Sunday, July 14, 2024
General Agriculture

Safety Measures of Handling Farm Poisons

Rodenticides, whether chronic (i.e. anticoagulants) or acute, are farm poisons and should be treated as such and at all times. Some may be more toxic to humans or non-target animals than others; some non-targets may be less affected by certain rodenticides than others.

Nevertheless, it is important that safety procedures are rigidly enforced wherever they are used.

Standard safety precautions when handling poisons include:

Farm Poisons

Wearing protective clothing during operations;

Not eating, drinking or smoking during operations;

Not breathing in dust during operations (wear dust mask);

Keeping baits out of reach of others, especially children and domestic animals;

Thoroughly washing the skin, clothing and equipment after operations.

Unwanted Poisoning

Much has been written about the potential danger to non-targets of feeding on bait (primary poisoning) or animals feeding on poisoned rats (secondary poisoning). It is difficult to assess the exact effect under practical conditions.

Unwanted poisoning reported by large scale operations or through accidents, usually involves domestic animals. The danger of unwanted poisoning can be virtually eliminated in buildings if some simple rules are adhered to:

Bait should be laid so that no other animals, including man, can have access to it; in buildings this should be fairly simple;

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The amount of bait laid out should be adapted to the anticipated population of rats, that is as little as necessary and placed in small quantities per station;

application should be late in the afternoon, just before rats become active and as birds retire; in stores this is not so important;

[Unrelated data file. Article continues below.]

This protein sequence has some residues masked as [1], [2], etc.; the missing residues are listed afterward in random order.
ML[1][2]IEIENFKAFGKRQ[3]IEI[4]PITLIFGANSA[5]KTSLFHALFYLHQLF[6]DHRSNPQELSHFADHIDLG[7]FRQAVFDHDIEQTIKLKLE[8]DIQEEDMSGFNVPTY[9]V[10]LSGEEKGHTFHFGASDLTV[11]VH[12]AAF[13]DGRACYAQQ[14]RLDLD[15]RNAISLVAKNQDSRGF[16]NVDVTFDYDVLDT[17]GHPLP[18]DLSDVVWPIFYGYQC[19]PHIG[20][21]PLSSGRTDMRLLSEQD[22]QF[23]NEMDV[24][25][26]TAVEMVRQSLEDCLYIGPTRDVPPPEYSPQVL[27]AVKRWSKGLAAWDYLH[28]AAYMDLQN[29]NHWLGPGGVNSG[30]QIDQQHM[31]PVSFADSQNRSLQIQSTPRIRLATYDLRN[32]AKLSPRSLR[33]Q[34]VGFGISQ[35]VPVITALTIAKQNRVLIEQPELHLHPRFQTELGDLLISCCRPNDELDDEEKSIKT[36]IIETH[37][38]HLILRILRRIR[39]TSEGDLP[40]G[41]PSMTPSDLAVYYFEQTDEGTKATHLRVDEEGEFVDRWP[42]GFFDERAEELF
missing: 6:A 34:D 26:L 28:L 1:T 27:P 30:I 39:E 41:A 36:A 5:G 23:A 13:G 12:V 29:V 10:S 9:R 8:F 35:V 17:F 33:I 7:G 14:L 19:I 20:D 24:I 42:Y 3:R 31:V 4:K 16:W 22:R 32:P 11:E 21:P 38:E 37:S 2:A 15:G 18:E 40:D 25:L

Bait should be removed entirely after a control programme is terminated;

Dead rats, if found, should be buried or burnt; and

Rodenticides should be under lock and key and empty containers should be disposed of properly.

Stray dogs and cats (and crows and vultures in some countries) may be at risk through feeding on dying or dead rats (secondary poisoning). Normally, these animals, because of their size, would need to feed on several rats before they would be affected and more to receive a lethal dose.

The chance is very low with most anticoagulants and even with zinc phosphide, because most of the poison is broken down in the stomach. Nevertheless, operators should be aware of these potential dangers at all times.

In summary, the important role which the reduction of the losses in stored products can play in the solution of the overall problem of food supply cannot be over-emphasized. The most substantial losses in stored produce are caused mainly by insects, mites, fungi and rodents.

Understanding the various methods of controlling pests and rodent is a precondition for successful rodents and pests control programme in storage.

Read Also : Importance and Benefits of Smart Farming


Benadine Nonye is an agricultural consultant and a writer with several years of professional experience in the agriculture industry. - National Diploma in Agricultural Technology - Bachelor's Degree in Agricultural Science - Master's Degree in Science Education - PhD Student in Agricultural Economics and Environmental Policy... Visit My Websites On: 1. - Your Comprehensive Practical Agricultural Knowledge and Farmer’s Guide Website! 2. - For Effective Environmental Management through Proper Waste Management and Recycling Practices! Join Me On: Twitter: @benadinenonye - Instagram: benadinenonye - LinkedIn: benadinenonye - YouTube: Agric4Profits TV and WealthInWastes TV - Pinterest: BenadineNonye4u - Facebook: BenadineNonye

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